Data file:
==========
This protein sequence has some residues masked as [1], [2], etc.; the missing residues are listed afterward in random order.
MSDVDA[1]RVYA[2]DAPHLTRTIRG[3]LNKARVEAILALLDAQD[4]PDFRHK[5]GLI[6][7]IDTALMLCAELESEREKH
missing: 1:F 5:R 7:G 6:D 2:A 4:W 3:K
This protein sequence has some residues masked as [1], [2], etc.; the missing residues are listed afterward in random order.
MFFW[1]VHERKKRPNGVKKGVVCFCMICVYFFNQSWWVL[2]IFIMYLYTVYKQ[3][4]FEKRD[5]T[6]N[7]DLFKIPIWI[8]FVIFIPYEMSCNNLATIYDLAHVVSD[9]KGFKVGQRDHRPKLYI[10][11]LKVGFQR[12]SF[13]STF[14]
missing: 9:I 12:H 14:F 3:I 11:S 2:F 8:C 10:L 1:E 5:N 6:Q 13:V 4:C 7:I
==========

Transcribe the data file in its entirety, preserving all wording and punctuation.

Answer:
This protein sequence has some residues masked as [1], [2], etc.; the missing residues are listed afterward in random order.
MSDVDA[1]RVYA[2]DAPHLTRTIRG[3]LNKARVEAILALLDAQD[4]PDFRHK[5]GLI[6][7]IDTALMLCAELESEREKH
missing: 1:F 5:R 7:G 6:D 2:A 4:W 3:K
This protein sequence has some residues masked as [1], [2], etc.; the missing residues are listed afterward in random order.
MFFW[1]VHERKKRPNGVKKGVVCFCMICVYFFNQSWWVL[2]IFIMYLYTVYKQ[3][4]FEKRD[5]T[6]N[7]DLFKIPIWI[8]FVIFIPYEMSCNNLATIYDLAHVVSD[9]KGFKVGQRDHRPKLYI[10][11]LKVGFQR[12]SF[13]STF[14]
missing: 9:I 12:H 14:F 3:I 11:S 2:F 8:C 10:L 1:E 5:N 6:Q 13:V 4:C 7:I